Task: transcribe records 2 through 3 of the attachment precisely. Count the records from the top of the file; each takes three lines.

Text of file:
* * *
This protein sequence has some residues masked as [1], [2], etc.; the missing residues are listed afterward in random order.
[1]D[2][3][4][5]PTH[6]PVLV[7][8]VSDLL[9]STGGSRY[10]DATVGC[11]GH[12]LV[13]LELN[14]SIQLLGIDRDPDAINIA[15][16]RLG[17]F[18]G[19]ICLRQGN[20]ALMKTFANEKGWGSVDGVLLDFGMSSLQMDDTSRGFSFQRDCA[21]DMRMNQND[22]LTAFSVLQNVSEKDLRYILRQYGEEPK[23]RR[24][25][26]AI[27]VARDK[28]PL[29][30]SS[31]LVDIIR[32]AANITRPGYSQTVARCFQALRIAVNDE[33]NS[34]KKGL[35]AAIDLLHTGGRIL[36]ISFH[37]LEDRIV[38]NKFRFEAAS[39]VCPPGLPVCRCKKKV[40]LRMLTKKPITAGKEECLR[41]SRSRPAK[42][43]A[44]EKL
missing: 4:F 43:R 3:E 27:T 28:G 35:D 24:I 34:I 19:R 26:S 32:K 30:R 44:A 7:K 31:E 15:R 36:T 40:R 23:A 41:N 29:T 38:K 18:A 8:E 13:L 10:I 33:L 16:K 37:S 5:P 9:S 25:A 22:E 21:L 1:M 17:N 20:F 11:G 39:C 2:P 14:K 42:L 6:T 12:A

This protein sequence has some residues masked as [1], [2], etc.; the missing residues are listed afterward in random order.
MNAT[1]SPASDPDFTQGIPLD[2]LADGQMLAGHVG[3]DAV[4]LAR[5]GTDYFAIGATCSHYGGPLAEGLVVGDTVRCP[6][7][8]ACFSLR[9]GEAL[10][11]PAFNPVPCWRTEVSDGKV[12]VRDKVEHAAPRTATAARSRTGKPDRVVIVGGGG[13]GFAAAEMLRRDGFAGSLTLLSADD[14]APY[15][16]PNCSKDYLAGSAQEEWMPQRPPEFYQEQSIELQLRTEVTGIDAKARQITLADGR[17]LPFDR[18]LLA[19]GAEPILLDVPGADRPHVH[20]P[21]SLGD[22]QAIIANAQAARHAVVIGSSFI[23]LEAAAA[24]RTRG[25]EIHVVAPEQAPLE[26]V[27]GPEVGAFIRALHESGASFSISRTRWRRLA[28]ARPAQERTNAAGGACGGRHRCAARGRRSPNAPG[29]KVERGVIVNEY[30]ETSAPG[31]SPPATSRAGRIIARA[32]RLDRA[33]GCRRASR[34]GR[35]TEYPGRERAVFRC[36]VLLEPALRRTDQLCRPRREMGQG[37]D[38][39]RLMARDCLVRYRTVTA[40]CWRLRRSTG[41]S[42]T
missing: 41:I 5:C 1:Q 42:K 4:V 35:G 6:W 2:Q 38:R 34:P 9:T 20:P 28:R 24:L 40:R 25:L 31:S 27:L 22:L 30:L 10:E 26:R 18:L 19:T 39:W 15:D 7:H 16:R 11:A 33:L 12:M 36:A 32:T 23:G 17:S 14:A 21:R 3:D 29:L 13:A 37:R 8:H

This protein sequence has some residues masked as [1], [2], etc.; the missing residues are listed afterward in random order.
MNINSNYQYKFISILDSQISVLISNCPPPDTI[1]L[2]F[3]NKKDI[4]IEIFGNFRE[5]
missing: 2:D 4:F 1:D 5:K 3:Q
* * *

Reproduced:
This protein sequence has some residues masked as [1], [2], etc.; the missing residues are listed afterward in random order.
MNAT[1]SPASDPDFTQGIPLD[2]LADGQMLAGHVG[3]DAV[4]LAR[5]GTDYFAIGATCSHYGGPLAEGLVVGDTVRCP[6][7][8]ACFSLR[9]GEAL[10][11]PAFNPVPCWRTEVSDGKV[12]VRDKVEHAAPRTATAARSRTGKPDRVVIVGGGG[13]GFAAAEMLRRDGFAGSLTLLSADD[14]APY[15][16]PNCSKDYLAGSAQEEWMPQRPPEFYQEQSIELQLRTEVTGIDAKARQITLADGR[17]LPFDR[18]LLA[19]GAEPILLDVPGADRPHVH[20]P[21]SLGD[22]QAIIANAQAARHAVVIGSSFI[23]LEAAAA[24]RTRG[25]EIHVVAPEQAPLE[26]V[27]GPEVGAFIRALHESGASFSISRTRWRRLA[28]ARPAQERTNAAGGACGGRHRCAARGRRSPNAPG[29]KVERGVIVNEY[30]ETSAPG[31]SPPATSRAGRIIARA[32]RLDRA[33]GCRRASR[34]GR[35]TEYPGRERAVFRC[36]VLLEPALRRTDQLCRPRREMGQG[37]D[38][39]RLMARDCLVRYRTVTA[40]CWRLRRSTG[41]S[42]T
missing: 41:I 5:C 1:Q 42:K 4:V 35:G 6:W 2:Q 38:R 34:P 9:T 20:P 28:R 24:L 40:R 25:L 31:S 27:L 22:L 30:L 10:E 26:R 18:L 19:T 39:W 15:D 7:H 16:R 11:A 33:L 12:M 36:A 32:T 23:G 17:S 14:A 21:R 3:D 29:L 13:A 37:R 8:H

This protein sequence has some residues masked as [1], [2], etc.; the missing residues are listed afterward in random order.
MNINSNYQYKFISILDSQISVLISNCPPPDTI[1]L[2]F[3]NKKDI[4]IEIFGNFRE[5]
missing: 2:D 4:F 1:D 5:K 3:Q